And yet, if you’ve been paying attention, you might remember that The Mister works as an engineer in the automobile industry, and as such, we were never given a choice on the matter of whether or not we would get a car here.  In fact, the company provided the darn thing.  It’s a nice perk I suppose, and if I’m honest, I’m writing this whole post as an opportunity to feel like I'm not looking so far down the throat of our gift horse.


Why am I so opposed to having a car here?  A lot of reasons I guess.

Nagoya is a big city.  It’s full of crazy multi-lane streets, one way streets, intersections where 6 or 7 large roads all convene, and you know, that whole thing where you drive on the opposite side of the street bit.  Who WANTS to throw themselves into trying to figure out how all that works?  Not to mention, of all the prefectures (areas sort of like states), the Aichi prefecture of which Nagoya is part has the worst rate of driving accidents.  I am profoundly terrified that, were I to get in an accident while driving a car here, that my lack of Japanese language skills would result in 100% of the blame for the accident being placed on my shoulders, whether or not that is actually the case.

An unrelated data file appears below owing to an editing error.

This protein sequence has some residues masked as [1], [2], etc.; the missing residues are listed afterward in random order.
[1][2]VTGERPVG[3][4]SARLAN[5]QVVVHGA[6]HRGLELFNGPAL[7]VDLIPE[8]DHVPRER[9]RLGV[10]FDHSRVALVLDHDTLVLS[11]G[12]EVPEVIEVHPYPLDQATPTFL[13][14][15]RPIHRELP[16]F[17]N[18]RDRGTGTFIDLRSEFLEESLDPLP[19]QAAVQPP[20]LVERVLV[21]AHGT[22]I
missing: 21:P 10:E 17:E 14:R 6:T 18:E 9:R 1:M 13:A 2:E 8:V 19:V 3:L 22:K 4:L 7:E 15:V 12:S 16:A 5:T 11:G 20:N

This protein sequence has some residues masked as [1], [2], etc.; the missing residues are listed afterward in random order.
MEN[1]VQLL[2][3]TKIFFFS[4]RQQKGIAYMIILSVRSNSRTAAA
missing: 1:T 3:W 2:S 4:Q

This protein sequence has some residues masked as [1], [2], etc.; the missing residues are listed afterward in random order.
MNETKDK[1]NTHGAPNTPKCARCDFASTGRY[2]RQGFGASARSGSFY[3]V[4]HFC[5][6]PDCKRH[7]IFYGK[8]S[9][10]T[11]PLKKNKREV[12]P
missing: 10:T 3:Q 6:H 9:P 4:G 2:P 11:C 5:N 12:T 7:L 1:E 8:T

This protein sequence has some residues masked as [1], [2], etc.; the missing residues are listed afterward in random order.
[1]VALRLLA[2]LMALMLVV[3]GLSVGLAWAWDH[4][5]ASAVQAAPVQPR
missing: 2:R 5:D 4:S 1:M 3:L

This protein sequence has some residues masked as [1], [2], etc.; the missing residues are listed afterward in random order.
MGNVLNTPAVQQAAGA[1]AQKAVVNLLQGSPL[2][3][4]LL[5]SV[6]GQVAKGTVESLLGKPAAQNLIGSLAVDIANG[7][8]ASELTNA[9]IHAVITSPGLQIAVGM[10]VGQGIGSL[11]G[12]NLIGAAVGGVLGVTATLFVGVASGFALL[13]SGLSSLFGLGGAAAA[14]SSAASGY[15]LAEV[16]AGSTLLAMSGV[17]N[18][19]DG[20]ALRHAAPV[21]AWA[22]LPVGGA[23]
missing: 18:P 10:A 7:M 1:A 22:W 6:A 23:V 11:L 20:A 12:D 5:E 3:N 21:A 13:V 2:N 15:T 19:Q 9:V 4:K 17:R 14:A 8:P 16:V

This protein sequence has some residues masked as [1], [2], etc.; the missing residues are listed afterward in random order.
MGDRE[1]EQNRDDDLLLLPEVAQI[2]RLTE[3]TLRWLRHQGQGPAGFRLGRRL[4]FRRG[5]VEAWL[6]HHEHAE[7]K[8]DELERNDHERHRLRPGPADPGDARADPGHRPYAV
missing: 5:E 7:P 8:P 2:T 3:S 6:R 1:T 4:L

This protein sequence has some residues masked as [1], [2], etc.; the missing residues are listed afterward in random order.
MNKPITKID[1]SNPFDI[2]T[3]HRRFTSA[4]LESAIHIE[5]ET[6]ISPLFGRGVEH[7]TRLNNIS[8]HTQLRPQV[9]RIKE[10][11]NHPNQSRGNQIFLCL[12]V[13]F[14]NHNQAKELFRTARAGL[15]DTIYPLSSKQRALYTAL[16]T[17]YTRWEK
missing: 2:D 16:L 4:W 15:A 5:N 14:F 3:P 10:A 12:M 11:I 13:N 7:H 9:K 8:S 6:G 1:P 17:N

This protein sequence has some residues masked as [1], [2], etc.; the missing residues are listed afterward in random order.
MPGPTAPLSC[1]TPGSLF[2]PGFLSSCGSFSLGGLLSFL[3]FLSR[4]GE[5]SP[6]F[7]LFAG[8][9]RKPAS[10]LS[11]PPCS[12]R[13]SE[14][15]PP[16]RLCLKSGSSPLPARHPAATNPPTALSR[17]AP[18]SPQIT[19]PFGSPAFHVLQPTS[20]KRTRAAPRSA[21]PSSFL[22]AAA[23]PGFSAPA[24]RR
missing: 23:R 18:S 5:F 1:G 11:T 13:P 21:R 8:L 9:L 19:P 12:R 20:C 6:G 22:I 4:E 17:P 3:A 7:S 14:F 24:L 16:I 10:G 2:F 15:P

But not to get too far off track with the “worst driving” rating for the prefecture:  that is what sticks in our craw the most.  Because it affects the driving conversion test, which to our understanding seems to be less about proving you are a good driver, and more than you can follow the courses routine perfectly; turn left here, stop there, check your mirrors at this intersection - as if you and the car are testing for your black belt.
Aaaaand.... right blinker.